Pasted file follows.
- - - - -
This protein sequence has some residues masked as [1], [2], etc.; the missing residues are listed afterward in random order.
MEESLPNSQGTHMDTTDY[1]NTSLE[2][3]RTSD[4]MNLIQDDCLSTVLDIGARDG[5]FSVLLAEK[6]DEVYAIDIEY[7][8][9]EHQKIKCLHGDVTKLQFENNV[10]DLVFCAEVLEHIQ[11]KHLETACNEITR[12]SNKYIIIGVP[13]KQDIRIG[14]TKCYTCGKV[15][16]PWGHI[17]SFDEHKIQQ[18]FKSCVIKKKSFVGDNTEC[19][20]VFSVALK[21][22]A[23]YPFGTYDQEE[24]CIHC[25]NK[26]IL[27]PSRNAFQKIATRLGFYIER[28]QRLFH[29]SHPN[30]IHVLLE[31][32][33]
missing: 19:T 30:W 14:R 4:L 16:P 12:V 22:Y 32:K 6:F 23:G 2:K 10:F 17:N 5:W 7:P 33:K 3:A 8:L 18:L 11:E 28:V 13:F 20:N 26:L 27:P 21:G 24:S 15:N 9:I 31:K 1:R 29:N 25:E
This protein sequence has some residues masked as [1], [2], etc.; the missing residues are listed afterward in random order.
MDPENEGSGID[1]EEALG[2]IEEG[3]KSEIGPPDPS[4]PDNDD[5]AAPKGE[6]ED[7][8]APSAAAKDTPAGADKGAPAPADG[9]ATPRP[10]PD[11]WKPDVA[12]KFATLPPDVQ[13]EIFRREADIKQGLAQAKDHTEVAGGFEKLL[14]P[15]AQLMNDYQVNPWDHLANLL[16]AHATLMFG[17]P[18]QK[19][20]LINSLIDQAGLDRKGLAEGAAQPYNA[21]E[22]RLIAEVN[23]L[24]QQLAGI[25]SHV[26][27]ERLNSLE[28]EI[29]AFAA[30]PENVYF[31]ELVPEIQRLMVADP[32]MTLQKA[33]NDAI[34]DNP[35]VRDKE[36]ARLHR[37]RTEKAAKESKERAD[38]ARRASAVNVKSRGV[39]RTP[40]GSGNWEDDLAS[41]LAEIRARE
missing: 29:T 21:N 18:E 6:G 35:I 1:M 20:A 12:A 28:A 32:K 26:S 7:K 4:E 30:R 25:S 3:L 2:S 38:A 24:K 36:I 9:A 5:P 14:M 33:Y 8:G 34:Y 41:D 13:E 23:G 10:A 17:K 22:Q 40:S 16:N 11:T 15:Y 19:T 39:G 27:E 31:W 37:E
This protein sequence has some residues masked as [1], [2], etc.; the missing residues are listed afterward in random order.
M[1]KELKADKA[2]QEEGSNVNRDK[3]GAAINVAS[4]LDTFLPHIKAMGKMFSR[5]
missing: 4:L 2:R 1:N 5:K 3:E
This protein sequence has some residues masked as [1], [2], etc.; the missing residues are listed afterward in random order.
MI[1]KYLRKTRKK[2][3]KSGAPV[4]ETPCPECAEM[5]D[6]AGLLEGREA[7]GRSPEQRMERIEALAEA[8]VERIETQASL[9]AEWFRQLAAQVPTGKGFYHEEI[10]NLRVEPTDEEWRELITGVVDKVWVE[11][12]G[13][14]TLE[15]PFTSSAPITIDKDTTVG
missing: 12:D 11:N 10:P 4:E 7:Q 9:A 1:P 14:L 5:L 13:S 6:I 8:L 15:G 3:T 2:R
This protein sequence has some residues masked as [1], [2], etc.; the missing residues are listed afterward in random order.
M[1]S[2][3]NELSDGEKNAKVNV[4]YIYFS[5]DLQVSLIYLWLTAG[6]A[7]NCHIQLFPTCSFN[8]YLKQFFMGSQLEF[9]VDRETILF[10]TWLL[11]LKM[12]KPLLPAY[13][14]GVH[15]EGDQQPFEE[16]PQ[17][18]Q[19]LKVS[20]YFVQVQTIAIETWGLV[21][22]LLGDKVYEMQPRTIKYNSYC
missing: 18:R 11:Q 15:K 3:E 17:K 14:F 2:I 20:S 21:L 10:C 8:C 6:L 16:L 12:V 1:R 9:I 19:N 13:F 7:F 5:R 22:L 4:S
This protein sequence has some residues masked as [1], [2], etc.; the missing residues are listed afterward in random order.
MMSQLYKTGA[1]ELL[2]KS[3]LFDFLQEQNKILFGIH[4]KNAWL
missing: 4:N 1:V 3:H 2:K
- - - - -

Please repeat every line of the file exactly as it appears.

This protein sequence has some residues masked as [1], [2], etc.; the missing residues are listed afterward in random order.
MEESLPNSQGTHMDTTDY[1]NTSLE[2][3]RTSD[4]MNLIQDDCLSTVLDIGARDG[5]FSVLLAEK[6]DEVYAIDIEY[7][8][9]EHQKIKCLHGDVTKLQFENNV[10]DLVFCAEVLEHIQ[11]KHLETACNEITR[12]SNKYIIIGVP[13]KQDIRIG[14]TKCYTCGKV[15][16]PWGHI[17]SFDEHKIQQ[18]FKSCVIKKKSFVGDNTEC[19][20]VFSVALK[21][22]A[23]YPFGTYDQEE[24]CIHC[25]NK[26]IL[27]PSRNAFQKIATRLGFYIER[28]QRLFH[29]SHPN[30]IHVLLE[31][32][33]
missing: 19:T 30:W 14:R 4:L 16:P 12:V 22:Y 32:K 6:F 23:G 2:K 10:F 17:N 5:W 7:P 33:K 3:A 8:L 18:L 11:E 28:V 13:F 20:N 26:L 27:P 21:G 24:S 15:N 9:I 31:K 1:R 29:N 25:E
This protein sequence has some residues masked as [1], [2], etc.; the missing residues are listed afterward in random order.
MDPENEGSGID[1]EEALG[2]IEEG[3]KSEIGPPDPS[4]PDNDD[5]AAPKGE[6]ED[7][8]APSAAAKDTPAGADKGAPAPADG[9]ATPRP[10]PD[11]WKPDVA[12]KFATLPPDVQ[13]EIFRREADIKQGLAQAKDHTEVAGGFEKLL[14]P[15]AQLMNDYQVNPWDHLANLL[16]AHATLMFG[17]P[18]QK[19][20]LINSLIDQAGLDRKGLAEGAAQPYNA[21]E[22]RLIAEVN[23]L[24]QQLAGI[25]SHV[26][27]ERLNSLE[28]EI[29]AFAA[30]PENVYF[31]ELVPEIQRLMVADP[32]MTLQKA[33]NDAI[34]DNP[35]VRDKE[36]ARLHR[37]RTEKAAKESKERAD[38]ARRASAVNVKSRGV[39]RTP[40]GSGNWEDDLAS[41]LAEIRARE
missing: 29:T 21:N 18:E 6:G 35:I 1:M 20:A 12:A 28:A 32:K 26:S 7:K 4:E 30:R 25:S 3:L 2:S 38:A 24:K 36:I 9:A 5:P 14:M 33:Y 8:G 34:Y 41:D 13:E 23:G 10:A 17:K 22:Q 40:S 16:N 11:T 15:Y 19:T 39:G 27:E 31:W 37:E
This protein sequence has some residues masked as [1], [2], etc.; the missing residues are listed afterward in random order.
M[1]KELKADKA[2]QEEGSNVNRDK[3]GAAINVAS[4]LDTFLPHIKAMGKMFSR[5]
missing: 4:L 2:R 1:N 5:K 3:E
This protein sequence has some residues masked as [1], [2], etc.; the missing residues are listed afterward in random order.
MI[1]KYLRKTRKK[2][3]KSGAPV[4]ETPCPECAEM[5]D[6]AGLLEGREA[7]GRSPEQRMERIEALAEA[8]VERIETQASL[9]AEWFRQLAAQVPTGKGFYHEEI[10]NLRVEPTDEEWRELITGVVDKVWVE[11][12]G[13][14]TLE[15]PFTSSAPITIDKDTTVG
missing: 12:D 11:N 10:P 4:E 7:Q 9:A 1:P 14:L 5:L 13:S 6:I 8:L 15:G 3:T 2:R
This protein sequence has some residues masked as [1], [2], etc.; the missing residues are listed afterward in random order.
M[1]S[2][3]NELSDGEKNAKVNV[4]YIYFS[5]DLQVSLIYLWLTAG[6]A[7]NCHIQLFPTCSFN[8]YLKQFFMGSQLEF[9]VDRETILF[10]TWLL[11]LKM[12]KPLLPAY[13][14]GVH[15]EGDQQPFEE[16]PQ[17][18]Q[19]LKVS[20]YFVQVQTIAIETWGLV[21][22]LLGDKVYEMQPRTIKYNSYC
missing: 18:R 11:Q 15:K 3:E 17:K 14:F 2:I 20:S 21:L 10:C 8:C 6:L 16:L 12:V 1:R 9:I 19:N 13:F 7:F 5:R 22:L 4:S
This protein sequence has some residues masked as [1], [2], etc.; the missing residues are listed afterward in random order.
MMSQLYKTGA[1]ELL[2]KS[3]LFDFLQEQNKILFGIH[4]KNAWL
missing: 4:N 1:V 3:H 2:K